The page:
Robert Eller

Traffic sucks. Here we are at the weekend before Christmas when everyone who did not start planning for who-gets-what-gift back in September pays the price. You would have thought that buying online would alleviate the mad rush that goes into shopping at the last minute. Probably it has to some degree. But there are those that put the ritual of purchasing presents off until the last minute, all in the name of using procrastination as a way to get into the spirit of the holiday season. These are the same people who are usually late for meetings, don’t read instructions and are generally winging it when it comes to matters they regard of lesser importance. Let’s just say I am a fellow traveler.

What person has not cursed someone for pulling out in front of them or failing to go on when the light is green or making some other bad driving decision. We are all out there trying to get the whole ordeal over with and make it back home with something to put under the tree. If you have never done that, a snarky congratulations. Otherwise, join me as we plunge into the another last minute Christmas. We will make brief eye contact as we judge each other’s driving.

However, those are the burdens of the post-modern age. Just because traffic has been a snarl for our lifetimes does not mean it has always been that way. It used to be that a ride from one place to another involved other, bigger problems. Much bigger.Traffic, Ugh.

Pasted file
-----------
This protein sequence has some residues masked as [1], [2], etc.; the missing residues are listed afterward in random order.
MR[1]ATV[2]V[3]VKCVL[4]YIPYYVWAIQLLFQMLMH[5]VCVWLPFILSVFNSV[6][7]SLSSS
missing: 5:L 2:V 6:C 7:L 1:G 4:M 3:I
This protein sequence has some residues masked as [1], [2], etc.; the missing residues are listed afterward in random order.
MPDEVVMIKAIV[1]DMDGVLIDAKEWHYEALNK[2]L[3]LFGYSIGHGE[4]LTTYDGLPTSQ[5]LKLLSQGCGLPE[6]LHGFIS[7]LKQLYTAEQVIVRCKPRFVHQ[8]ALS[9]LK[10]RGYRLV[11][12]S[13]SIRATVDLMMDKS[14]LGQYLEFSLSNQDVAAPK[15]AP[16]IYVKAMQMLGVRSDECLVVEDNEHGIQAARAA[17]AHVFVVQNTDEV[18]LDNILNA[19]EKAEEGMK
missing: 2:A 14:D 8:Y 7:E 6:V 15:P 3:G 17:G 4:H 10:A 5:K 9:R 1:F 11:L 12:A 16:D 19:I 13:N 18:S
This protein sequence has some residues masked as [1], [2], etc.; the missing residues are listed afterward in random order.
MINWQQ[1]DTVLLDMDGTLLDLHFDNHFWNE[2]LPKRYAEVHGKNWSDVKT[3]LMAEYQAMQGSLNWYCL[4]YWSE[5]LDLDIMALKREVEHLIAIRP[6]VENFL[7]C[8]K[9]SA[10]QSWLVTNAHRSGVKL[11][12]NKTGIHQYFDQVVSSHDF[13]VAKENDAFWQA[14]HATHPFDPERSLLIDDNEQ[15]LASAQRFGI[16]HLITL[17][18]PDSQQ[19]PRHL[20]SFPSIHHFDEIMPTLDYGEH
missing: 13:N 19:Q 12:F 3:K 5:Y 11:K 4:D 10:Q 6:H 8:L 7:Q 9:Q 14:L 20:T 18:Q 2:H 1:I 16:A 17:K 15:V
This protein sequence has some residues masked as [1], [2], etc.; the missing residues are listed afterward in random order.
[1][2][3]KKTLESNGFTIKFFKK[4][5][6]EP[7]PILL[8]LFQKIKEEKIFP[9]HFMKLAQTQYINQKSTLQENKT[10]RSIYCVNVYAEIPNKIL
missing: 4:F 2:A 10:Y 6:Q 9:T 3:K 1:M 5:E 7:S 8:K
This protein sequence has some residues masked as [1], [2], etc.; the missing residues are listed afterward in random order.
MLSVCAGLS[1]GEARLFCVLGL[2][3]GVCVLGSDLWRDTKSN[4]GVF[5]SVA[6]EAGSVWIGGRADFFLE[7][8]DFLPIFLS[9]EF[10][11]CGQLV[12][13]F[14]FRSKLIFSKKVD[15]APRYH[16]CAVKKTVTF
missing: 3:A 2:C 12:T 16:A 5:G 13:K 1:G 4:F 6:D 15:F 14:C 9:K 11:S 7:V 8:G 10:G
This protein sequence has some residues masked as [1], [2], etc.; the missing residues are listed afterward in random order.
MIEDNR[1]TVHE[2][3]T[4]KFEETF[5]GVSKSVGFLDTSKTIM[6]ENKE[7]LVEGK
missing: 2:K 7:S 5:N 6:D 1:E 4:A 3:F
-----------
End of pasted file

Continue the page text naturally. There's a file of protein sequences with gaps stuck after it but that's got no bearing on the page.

Consider a photo I came across at the Caldwell Heritage Museum (Vaiden Street in Lenoir, check it out). Notice that the shot has a latter day label that explains the route of the stagecoach. Lenoir to Blowing Rock. From the look of the image, the driver mounted up to pose for this shot sometime near the end of the 19th century, give or take a year. Think about what that ride must have been like.

First, you had to physically walk into the stagecoach office and purchase a ticket. Those were the days before widespread phone usage. Then you would have boarded the open air coach with luggage thrown up on top. Yes, luggage because this was not just on a day trip. This journey was too arduous to go on a whim. Once the horses are geed up, you got to smell all that comes with being behind them. Remember that was the era of the privy, which means a shelter built around a hole dug in the ground for purposes of relieving oneself. Sewage pipes were a welcome innovation. Next, the bumps and dust that came with riding on dirt roads. The only way to alleviate the boredom was conversation with the other passengers who accompanied you on the half-day trip up the mountain. Fun stuff.

Transportation has evolved since those days. Now a ride from Lenoir to Blowing Rock is given barely a thought. A half hour in a climate controlled vehicle will get you there. No horse perfume, little discomfort on the four-lane highway that takes you to the High Country. Just a pleasant ride by contrast with booking passage on the stage.

It’s interesting that the next big innovation in getting from place to place, the railroad, never managed to usurp the stagecoach as a ride up the mountain. The Carolina and Northwestern line made the trip to Edgemont and Mortimer, while Boone got connected from the Tennessee side but the trek proved too steep for rails from the east. Internal combustion vehicles leapfrogged rail lines as the best way to get to elevations that high.

So the next time we meet in traffic, as frustrating as it is, let us all shout hallelujah that the trip does not come with the pleasure of having to smell what they euphemistically used to call “road apples.”

Photo: Loaded up and ready to go. In 1892, this was a luxury ride up the mountain to Blowing Rock.